With tax season rapidly approaching everyone wants to know the most efficient way to complete their taxes. While getting taxes done quickly is beneficial to most, you could miss out on important savings that may be available. Through this quick tax tutorial designed for business owners, one can expect to learn which form to complete and what benefits it offers an owner of their own business. Please download the accompanying slides.
Basic information about the T2125 form
The Statement of business or professional activity form must be completed and filed by June 15 each year.
Who must complete the T2125 form?
a.) Sole proprietor
b.) Partner in a partnership
c.) Business person
d.) A professional
Business and Professional Income
Business income that is realized during the normal course of one’s business that generates a profit must be declared in part 1 of the form. This includes:
Professional income includes all fees received for goods and services provided, whether you receive money or intend to receive it in the near future. As a professional your income will include Work-in-Process (WIP). If you have professional fees they must be included under part two of the T2125 form.
It is important to note that you cannot include business and professional income on the same form. Separate T2125 must be filled out if your business has both forms of income
What are my expenses and how do I calculate them? Just like in the income statement Part 5 will have a list of expenses the business might have incurred during the fiscal year. Examples of some expenses that you can expect to deduct are:
d.) Motor vehicle expenses
e.) Capital cost Allowance (CCA)
Deducting expenses and costs of goods sold from business or professional income, can determine net income for the year. It is important not to copy expenses directly from your company’s income statement. The format may look similar but CRA has different ways of calculating certain expenses.
If your business is run out of your home you are entitled to deduct expenses off income. To qualify you must meet one of the following conditions: a.) House is primary place of business
b.) Space used is only for purposes of earning business income, and is used on a regular basis to meet clients, customers, or patients.
If you meet these criteria then you can deduct part of the maintenance costs.
Example: Assume Jane is self employed, works from home, and wants to complete her business tax return. Jane works out of her home from 9:00 am to 7:00 pm (10 out of 24 hours). The business uses 30 square meters out of the 100 square meters in the house. Annual house expenses are $6,000.
Calculation’s as follows:
10/24 hours x 30/100 metres x $6,000 expenses = $750
If the business operates 5 days a week then:
750 x 5/7 = $535.71
Jane can deduct up to $535.71 off her income. This amount will be deducted in Part 6 right before calculating net income for tax purposes. On slide 10 you can see the amount we have deducted for the business use of home expenses for Jane.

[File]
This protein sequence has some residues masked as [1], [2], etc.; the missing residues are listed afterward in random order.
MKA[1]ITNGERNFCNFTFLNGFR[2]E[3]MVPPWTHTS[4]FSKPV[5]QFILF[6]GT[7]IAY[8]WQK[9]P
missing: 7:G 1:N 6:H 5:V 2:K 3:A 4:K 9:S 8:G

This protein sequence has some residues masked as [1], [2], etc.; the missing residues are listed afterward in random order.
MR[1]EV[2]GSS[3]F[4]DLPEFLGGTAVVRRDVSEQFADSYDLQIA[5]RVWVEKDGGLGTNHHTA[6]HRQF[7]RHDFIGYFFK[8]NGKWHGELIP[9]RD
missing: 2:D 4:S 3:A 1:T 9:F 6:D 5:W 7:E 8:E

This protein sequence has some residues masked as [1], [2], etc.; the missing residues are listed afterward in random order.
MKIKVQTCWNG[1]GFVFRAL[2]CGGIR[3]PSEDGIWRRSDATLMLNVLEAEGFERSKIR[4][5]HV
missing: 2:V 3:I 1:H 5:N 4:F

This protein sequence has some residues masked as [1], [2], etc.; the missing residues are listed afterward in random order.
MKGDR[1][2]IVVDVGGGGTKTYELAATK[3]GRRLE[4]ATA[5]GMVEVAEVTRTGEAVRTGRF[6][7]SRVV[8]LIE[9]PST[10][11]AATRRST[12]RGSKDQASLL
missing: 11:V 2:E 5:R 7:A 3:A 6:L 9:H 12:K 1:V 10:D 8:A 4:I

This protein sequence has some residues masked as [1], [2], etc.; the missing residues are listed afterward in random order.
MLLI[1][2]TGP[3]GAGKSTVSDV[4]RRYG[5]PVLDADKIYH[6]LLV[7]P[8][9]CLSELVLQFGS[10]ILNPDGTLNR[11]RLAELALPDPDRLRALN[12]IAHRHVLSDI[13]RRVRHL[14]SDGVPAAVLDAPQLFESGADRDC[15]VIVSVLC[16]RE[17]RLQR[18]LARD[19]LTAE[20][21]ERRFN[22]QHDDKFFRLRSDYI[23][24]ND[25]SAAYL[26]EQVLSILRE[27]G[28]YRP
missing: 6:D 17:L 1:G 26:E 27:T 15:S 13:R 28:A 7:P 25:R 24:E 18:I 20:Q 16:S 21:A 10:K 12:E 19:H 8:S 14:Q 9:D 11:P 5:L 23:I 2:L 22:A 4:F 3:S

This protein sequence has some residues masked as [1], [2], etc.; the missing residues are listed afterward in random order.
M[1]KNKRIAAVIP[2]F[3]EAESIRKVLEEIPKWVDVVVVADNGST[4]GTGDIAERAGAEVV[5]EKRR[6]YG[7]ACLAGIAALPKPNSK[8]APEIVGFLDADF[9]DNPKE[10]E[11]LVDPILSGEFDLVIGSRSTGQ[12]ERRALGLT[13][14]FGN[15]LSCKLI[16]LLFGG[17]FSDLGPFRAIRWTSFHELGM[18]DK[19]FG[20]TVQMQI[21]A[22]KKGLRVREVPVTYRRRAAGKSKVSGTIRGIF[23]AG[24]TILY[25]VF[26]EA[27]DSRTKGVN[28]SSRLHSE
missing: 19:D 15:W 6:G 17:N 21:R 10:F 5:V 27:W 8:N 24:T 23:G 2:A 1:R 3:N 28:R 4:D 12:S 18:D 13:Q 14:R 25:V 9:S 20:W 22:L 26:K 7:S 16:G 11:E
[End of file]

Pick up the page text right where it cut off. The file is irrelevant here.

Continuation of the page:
Capital Cost Allowance
What is CCA? When acquiring depreciable property such as building furniture and equipment you cannot deduct the costs off net income. These properties become obsolete over time allowing you to deduct the costs over a period of time.
CCA rates allow you to see how much each depreciable property costs you can deduct each year. For a list of CCA rates, check out classes of depreciable property on CRA’s website. On slides 7 and 8 of the power point attachment, examples on potential CCA applications a business may encounter this year are provided.
Motor Vehicle Expense
As an owner of your own business you may want to know, “Can I deduct my car expenses?” The answer is yes. Your deduction is limited to the business uses of the vehicle. Therefore if you drive 50,000 km on the car during the year and 30,000 km was for business use, 60% of your car expenses can be deducted.
Car expenses include:
a. Gas and oil
d. Licence and registration
f. Leasing (if applicable)
If you look at slide 9 it will give you an example on how to properly complete the motor vehicle expense section on the T2125 form.
Through this tutorial designed for self-employed business owners, you have learned how to complete the T2125 form by yourself. Being your own manager allows you to take advantage of tax savings such as the home office deduction and motor vehicle expenses. The power point presentation provided will give you a step by step process on how to complete each section. If you have any further questions on how to complete the T2125 form either speak to a CRA representative or read the T2125 official guide. Also check out this the differences between sole proprietors versus a corporation and how you could save more taxes.
The information provided on this page is intended to provide general information. The information does not take into account your personal situation and is not intended to be used without consultation from accounting and financial professionals. Allan Madan and Madan Chartered Accountant will not be held liable for any problems that arise from the usage of the information provided on this page.